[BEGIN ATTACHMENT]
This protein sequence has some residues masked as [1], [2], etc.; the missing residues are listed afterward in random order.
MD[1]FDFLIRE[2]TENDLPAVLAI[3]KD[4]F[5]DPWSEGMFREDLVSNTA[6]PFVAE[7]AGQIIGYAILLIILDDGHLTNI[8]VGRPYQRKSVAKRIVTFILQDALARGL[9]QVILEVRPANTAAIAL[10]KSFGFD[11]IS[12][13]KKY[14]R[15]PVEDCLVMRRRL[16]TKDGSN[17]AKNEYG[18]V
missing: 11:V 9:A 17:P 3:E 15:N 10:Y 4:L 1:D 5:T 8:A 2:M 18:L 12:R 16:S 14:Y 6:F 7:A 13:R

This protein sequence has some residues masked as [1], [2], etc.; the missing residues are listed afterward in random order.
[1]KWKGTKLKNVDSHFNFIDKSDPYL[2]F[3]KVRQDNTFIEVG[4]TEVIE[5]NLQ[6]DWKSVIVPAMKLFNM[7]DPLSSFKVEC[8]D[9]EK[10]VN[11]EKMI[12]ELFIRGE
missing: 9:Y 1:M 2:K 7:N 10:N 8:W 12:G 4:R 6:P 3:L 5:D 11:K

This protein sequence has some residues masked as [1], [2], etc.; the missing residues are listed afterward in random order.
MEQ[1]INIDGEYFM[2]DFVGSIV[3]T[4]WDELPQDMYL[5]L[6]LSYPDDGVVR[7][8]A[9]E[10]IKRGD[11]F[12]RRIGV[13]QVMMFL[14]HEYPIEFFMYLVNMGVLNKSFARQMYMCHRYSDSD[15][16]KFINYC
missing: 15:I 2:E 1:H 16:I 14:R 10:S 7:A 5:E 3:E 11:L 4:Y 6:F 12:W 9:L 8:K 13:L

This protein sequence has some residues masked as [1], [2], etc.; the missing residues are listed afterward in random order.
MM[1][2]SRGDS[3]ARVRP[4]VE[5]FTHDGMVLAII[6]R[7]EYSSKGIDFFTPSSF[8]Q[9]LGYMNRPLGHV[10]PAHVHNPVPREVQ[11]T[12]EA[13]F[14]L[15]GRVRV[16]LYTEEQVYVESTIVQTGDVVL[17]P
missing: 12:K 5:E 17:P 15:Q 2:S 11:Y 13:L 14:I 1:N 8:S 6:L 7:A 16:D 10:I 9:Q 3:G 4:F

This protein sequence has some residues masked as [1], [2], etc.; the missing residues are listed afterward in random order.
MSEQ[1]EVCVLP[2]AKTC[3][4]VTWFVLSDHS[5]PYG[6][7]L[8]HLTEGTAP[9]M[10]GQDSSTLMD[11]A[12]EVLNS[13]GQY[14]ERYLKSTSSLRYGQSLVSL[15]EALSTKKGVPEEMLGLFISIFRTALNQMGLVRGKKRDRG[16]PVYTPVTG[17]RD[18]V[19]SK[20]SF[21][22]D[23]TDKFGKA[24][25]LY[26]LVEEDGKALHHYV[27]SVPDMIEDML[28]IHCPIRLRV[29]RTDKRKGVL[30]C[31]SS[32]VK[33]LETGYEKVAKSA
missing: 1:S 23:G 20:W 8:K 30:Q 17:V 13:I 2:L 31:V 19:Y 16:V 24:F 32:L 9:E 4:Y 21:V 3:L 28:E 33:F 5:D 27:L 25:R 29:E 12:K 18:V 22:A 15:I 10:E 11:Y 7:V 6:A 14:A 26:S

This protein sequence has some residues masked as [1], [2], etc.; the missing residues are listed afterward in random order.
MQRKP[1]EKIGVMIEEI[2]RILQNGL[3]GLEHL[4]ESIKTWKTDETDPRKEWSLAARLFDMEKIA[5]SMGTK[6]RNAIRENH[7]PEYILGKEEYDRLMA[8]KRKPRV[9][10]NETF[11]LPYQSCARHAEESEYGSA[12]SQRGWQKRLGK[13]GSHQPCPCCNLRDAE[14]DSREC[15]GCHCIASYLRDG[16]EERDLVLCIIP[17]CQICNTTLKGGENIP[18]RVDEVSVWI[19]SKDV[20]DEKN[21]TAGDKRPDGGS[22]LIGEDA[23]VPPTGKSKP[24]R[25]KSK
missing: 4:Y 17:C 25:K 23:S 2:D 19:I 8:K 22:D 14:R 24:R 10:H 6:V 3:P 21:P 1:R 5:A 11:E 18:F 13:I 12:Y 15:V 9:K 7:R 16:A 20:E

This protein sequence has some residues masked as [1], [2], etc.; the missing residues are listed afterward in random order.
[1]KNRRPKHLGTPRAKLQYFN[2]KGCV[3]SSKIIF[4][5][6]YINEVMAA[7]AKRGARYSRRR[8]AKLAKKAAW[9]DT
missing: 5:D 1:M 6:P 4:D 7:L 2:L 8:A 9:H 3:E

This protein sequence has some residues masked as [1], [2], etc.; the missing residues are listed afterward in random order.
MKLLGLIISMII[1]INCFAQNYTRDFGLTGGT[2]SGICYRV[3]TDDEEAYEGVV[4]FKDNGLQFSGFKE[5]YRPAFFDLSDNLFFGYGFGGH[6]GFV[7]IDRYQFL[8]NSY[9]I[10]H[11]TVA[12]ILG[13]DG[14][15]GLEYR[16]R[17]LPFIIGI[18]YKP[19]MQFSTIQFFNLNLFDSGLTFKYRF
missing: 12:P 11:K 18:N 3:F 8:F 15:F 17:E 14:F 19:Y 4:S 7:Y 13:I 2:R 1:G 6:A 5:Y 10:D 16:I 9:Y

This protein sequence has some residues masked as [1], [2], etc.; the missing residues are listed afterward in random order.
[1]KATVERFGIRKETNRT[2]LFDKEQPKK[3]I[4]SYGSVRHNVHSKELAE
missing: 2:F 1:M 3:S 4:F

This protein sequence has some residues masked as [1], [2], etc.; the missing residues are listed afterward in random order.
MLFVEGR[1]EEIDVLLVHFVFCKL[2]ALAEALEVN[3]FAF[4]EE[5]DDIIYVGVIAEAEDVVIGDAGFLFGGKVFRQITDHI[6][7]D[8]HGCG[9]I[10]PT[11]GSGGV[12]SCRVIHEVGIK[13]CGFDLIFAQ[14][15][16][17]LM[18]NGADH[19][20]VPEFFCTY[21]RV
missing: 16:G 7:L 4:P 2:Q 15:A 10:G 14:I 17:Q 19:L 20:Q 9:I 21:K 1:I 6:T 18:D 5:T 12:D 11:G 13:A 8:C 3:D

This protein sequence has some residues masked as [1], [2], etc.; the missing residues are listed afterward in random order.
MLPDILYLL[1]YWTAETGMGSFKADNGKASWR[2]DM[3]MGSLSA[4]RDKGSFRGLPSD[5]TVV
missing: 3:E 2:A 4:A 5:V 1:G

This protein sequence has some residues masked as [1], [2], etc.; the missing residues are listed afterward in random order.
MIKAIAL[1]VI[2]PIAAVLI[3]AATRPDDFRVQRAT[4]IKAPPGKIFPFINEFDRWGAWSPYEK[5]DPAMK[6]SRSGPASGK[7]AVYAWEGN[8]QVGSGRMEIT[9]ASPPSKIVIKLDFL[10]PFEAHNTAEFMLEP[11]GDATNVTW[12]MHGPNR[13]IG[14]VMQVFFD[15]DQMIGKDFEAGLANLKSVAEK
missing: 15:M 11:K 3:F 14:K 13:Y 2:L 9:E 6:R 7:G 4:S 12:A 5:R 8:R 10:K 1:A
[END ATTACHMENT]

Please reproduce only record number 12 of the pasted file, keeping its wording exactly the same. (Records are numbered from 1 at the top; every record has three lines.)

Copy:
This protein sequence has some residues masked as [1], [2], etc.; the missing residues are listed afterward in random order.
MIKAIAL[1]VI[2]PIAAVLI[3]AATRPDDFRVQRAT[4]IKAPPGKIFPFINEFDRWGAWSPYEK[5]DPAMK[6]SRSGPASGK[7]AVYAWEGN[8]QVGSGRMEIT[9]ASPPSKIVIKLDFL[10]PFEAHNTAEFMLEP[11]GDATNVTW[12]MHGPNR[13]IG[14]VMQVFFD[15]DQMIGKDFEAGLANLKSVAEK
missing: 15:M 11:K 3:F 14:K 13:Y 2:L 9:E 6:R 7:G 4:S 12:A 5:R 8:R 10:K 1:A